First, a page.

[0036] The imaging unit 102 may include a camera module for imaging an image. The imaging unit 102 may image a real space using an imaging device such as a charge coupled device (CCD) or a complementary metal oxide semiconductor (CMOS), and generates an imaged image. The imaged image generated by the imaging unit 102 may configure each frame of a video input.

Sensor Unit

[0037] The sensor unit 104 may include a group of motion sensors that measure a motion of the imaging unit 102. Examples of the motion sensor includes an acceleration sensor that measures an acceleration of the imaging unit 102, a gyro sensor that measures a gradient angle, and a geomagnetic sensor that measures a direction toward which the imaging unit 102 is directed. Further, the sensor unit 104 may include a global positioning system (GPS) sensor that receives a GPS signal and measures the latitude, the longitude, and the altitude of an apparatus.

Input Unit

[0038] The input unit 106 is an input device that allows the user to operate the image processing apparatus 100 or to input information to the image processing apparatus 100. The input unit 106 typically includes a touch sensor that detects a touch which the user makes on a screen of the display unit 112. Instead of (or in addition to) the touch sensor, the input unit 106 may include a pointing device such as a mouse or a touch pad, a gesture recognizing module that recognizes a user’s gesture projected in an image, or a line-of-sight detecting module that includes a head mounted display (HMD) and detects a direction of a user’s line of sight. In addition, the input unit 106 may include any other kind of input device such as a keyboard, a keypad, a button, or a switch.

Storage Unit

[0039] The storage unit 108 is configured with a storage medium such as a semiconductor memory or a hard disk, and stores a program and data used for performing processing by the image processing apparatus 100. Examples of data stored in the storage unit 108 include image data generated by the imaging unit 102 and sensor data generated by the sensor unit 104. In addition, for example, model data used when the image processing apparatus 100 recognizes a real object and object data for defining a virtual object may be included as data stored in the storage unit 108.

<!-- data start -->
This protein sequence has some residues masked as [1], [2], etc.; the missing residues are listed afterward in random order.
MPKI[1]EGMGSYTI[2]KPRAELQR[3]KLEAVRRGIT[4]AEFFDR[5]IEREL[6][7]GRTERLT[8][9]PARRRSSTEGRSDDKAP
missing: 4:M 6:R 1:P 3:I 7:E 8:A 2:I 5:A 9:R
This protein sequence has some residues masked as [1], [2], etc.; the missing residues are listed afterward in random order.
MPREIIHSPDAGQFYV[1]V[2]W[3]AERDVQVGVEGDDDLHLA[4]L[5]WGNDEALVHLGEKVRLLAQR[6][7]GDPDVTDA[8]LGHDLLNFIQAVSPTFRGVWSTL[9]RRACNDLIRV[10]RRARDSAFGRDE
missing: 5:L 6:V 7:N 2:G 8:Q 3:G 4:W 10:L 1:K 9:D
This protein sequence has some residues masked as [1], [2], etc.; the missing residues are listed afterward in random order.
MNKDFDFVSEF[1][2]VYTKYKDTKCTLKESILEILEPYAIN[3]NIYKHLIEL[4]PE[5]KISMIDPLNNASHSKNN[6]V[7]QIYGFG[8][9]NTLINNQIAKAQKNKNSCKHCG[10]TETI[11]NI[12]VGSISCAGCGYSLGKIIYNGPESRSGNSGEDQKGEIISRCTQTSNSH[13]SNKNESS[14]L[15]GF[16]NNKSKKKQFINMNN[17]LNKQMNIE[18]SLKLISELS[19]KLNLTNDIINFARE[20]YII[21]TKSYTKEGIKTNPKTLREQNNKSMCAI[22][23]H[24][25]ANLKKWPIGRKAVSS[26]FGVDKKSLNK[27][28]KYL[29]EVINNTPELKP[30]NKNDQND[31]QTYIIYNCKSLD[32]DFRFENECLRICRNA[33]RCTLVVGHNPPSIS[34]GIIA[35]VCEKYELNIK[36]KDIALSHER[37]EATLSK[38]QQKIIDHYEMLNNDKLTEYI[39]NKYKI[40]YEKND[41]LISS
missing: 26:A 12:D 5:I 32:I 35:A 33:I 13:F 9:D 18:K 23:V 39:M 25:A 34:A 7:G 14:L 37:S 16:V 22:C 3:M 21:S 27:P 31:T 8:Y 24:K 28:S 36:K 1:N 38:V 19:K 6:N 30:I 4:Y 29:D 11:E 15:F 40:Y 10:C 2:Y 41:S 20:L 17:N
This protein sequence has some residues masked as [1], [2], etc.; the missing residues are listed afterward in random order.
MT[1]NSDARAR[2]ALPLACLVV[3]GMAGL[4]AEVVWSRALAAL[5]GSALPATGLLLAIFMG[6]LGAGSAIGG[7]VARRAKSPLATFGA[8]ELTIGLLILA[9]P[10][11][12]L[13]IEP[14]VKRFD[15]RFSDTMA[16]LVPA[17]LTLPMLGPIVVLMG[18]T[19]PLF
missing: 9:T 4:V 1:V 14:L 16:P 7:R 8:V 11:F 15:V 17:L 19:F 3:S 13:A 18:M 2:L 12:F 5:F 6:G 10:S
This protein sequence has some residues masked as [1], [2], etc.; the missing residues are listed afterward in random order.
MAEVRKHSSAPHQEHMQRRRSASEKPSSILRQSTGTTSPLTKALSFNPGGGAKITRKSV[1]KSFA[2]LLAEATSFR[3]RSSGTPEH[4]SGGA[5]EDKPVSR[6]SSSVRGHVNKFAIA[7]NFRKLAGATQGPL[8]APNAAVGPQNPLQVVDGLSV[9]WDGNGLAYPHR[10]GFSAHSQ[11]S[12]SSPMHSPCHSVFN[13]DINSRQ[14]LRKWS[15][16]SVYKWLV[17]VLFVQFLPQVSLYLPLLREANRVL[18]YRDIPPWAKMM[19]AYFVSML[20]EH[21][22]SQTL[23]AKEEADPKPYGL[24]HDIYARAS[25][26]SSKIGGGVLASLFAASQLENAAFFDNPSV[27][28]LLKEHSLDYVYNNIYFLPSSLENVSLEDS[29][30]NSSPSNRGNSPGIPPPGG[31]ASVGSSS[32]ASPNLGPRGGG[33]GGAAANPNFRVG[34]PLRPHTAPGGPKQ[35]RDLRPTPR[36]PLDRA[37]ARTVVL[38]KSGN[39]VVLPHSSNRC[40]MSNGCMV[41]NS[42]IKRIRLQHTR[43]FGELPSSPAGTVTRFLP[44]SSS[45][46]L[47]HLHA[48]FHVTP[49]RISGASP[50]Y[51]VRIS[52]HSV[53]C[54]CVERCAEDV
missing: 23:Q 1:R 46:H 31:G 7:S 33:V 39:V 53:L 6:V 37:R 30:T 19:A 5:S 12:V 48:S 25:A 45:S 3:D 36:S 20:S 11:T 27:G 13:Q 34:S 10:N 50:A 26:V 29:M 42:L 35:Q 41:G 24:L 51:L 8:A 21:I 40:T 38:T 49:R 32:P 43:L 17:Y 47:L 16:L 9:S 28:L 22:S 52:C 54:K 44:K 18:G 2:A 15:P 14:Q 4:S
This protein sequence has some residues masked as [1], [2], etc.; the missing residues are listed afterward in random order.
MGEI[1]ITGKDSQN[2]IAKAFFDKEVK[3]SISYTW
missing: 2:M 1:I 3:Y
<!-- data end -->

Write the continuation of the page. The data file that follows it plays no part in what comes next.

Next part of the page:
Display Unit

[0040] The display unit 112 may include a display module configured with a liquid crystal display (LCD), an organic light-emitting diode (OLED), a cathode ray tube (CRT), or the like. For example, the display unit 112 displays an image imaged by the imaging unit 102 or an image of an AR application realized by the control unit 120 on a screen. The display unit 112 may be a screen of the image processing apparatus 100 gripped by the user or an HMD of a through type or a non-through type mounted by the user.

Communication Unit

[0041] The communication unit 114 may include a communication interface that mediates communication between the image processing apparatus 100 and another apparatus. The communication unit 114 may support an arbitrary wireless communication protocol or an arbitrary wire-line communication protocol, and establishes a communication connection with another apparatus.

Bus

[0042] The bus 118 connects the imaging unit 102, the sensor unit 104, the input unit 106, the storage unit 108, the display unit 112, the communication unit 114, and the control unit 120 to one another.

Control Unit

[0043] The control unit 120 may include a processor such as a central processing unit (CPU) or a digital signal processor (DSP). The control unit 120 implements various functions of the image processing apparatus 100, which will be described later, by executing a program stored in the storage unit 108 or another storage medium. In particular, the control unit 120 may include or be connected to a display control unit for, among other things, controlling display unit 112.

3.* Functional Configuration Example of Image Processing Apparatus According to Embodiment*

[0044] FIG. 5 is a block diagram illustrating an example of a configuration of logical functions implemented by the storage unit 108 and the control unit 120 of the image processing apparatus 100 illustrated in FIG. 4. Referring to FIG. 5, the image processing apparatus 100 includes an image acquiring unit 130, a model database (DB) 138, an image recognizing unit 140, a detecting unit 150, a determining unit 160, a data acquiring unit 170, an object DB 172, and a display control unit 190.